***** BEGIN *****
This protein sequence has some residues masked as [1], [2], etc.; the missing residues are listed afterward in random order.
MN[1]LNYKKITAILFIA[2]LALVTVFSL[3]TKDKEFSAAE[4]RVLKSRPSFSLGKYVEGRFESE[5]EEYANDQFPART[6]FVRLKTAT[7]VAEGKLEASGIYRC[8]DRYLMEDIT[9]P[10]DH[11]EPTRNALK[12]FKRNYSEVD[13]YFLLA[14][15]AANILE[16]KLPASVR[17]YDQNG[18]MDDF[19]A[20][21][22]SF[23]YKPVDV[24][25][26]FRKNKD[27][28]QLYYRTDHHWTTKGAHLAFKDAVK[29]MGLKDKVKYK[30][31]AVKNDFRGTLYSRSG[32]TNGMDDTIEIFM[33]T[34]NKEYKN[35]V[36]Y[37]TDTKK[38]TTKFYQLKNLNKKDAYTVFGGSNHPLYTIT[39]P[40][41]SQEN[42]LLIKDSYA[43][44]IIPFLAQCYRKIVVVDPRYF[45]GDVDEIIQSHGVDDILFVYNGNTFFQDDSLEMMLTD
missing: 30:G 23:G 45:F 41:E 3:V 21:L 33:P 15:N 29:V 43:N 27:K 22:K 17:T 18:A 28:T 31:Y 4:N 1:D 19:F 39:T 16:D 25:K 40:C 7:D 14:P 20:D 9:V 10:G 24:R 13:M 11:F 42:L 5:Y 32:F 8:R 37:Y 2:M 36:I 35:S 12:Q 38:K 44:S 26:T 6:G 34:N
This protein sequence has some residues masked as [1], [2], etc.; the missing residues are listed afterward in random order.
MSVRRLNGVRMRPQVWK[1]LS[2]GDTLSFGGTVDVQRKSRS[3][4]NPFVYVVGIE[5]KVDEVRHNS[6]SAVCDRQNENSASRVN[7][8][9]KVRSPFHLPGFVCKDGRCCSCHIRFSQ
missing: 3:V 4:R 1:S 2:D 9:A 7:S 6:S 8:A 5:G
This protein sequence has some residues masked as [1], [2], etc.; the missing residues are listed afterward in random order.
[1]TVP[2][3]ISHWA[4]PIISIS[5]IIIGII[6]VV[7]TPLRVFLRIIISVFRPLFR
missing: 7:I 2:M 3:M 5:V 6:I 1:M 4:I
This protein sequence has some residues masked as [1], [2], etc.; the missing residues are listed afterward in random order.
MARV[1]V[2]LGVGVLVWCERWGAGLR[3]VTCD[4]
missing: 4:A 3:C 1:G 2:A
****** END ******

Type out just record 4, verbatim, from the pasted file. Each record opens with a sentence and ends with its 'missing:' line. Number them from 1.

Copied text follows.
This protein sequence has some residues masked as [1], [2], etc.; the missing residues are listed afterward in random order.
MARV[1]V[2]LGVGVLVWCERWGAGLR[3]VTCD[4]
missing: 4:A 3:C 1:G 2:A